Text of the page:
Report: Making Electronic Health Records a Reality

A new report from consultancy Capgemini offers prescriptions on how to make electronic health records happen in the United States over the next decade.

Urged on by clients—mostly large health care provider organizations such as Childrens Hospital of Orange County and the Phoenix Childrens Hospital—consultant firm Capgemini recently released a white paper analyzing the next steps toward instituting EHRs (electronic health records).

Provider organizations are wondering, How do I do this? said Lewis Redd, national practice leader for Capgemini Health. Theyre worried about where "to get the funding to support any kind of electronic health record."

Redd argues that health care providers have to see the business case for the implementation of electronic medical records before any large-scale systems will be put into place. However, among providers, "there continues to be a fair amount of skepticism as to what amount of efficiency and cost reduction is likely to be had" from using electronic medical records, he noted.

According to a Markle Foundation study cited in the Capgemini report, financial incentives in the range of $3 to $6 per patient visit would be enough to encourage widespread adoption of EHRs by small, primary care practices. This represents about 1 percent to 2 percent of the total amount spent on outpatient care a year.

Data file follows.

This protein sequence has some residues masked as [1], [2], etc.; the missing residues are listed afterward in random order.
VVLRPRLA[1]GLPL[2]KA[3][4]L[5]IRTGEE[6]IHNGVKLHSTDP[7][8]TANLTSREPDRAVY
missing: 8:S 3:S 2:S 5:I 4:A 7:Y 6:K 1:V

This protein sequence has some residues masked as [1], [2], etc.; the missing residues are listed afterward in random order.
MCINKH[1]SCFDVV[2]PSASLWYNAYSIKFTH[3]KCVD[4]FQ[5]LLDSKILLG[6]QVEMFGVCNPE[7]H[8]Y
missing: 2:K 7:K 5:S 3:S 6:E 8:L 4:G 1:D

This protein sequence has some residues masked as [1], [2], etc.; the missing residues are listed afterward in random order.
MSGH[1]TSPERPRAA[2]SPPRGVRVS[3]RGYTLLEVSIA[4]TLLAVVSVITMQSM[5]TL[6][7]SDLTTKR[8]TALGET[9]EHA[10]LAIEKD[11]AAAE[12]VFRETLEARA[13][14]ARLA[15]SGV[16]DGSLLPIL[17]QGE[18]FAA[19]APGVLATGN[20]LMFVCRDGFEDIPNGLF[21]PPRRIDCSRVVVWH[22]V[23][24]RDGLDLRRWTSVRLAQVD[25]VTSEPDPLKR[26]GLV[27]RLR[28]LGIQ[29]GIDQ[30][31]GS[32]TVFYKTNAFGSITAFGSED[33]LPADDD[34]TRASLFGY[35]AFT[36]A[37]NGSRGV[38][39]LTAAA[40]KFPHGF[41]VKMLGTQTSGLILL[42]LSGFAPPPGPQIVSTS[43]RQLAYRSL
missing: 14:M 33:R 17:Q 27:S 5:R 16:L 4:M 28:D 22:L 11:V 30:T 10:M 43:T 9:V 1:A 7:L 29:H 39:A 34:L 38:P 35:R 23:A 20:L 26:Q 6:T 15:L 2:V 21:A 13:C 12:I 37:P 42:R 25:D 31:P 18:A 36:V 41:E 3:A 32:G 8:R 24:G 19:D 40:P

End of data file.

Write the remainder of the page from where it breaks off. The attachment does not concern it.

Supportive overall of the bottom-up approach to EHRs adopted so far by the Bush administration, Health and Human Services Secretary Tommy Thompson, and National Health IT Coordinator David Brailer, Redd also observed that since this is an election year, little federal action for EHR implementation is likely to be forthcoming any time soon.

He argues that with a continued Bush administration, more funding as well as decisions on technology and data standards, may be around the corner and supported by the necessary legislation. Still, the report maintains that there needs to be a "stronger financial impetus" for provider organizations to implement EHRs. Subsidies and increased reimbursement, along with tax breaks, are all viable approaches, Redd said.

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Redd worries that holding out for consensus decisions on standards among all the stakeholders will slow an already lengthy process and urges more proscriptive leadership from the Bush administration.

Another complicating factor, Redd argues, is that some of the more vocal stakeholders are the technology vendors, whose interests on the standards front can be diametrically opposed to providers. Vendors are invested in seeing their own approach endorsed, whereas providers are looking for assurance that the standard they choose will not be outdated shortly.

Communities with a few large provider organizations with significant market shares, like Pittsburgh, are the most likely to see them team up to implement EHRs on a major scale, said Redd. Since they are likely to see a patient repeatedly for all sorts of different health issues, unlike a small provider with an insignificant market share, making the case for the continuity of patient records is easier.

"The more I am treating a patient across the continuum of care, the more incentive I have to implement an EHR system, therefore the faster Im going to do it," said Redd.

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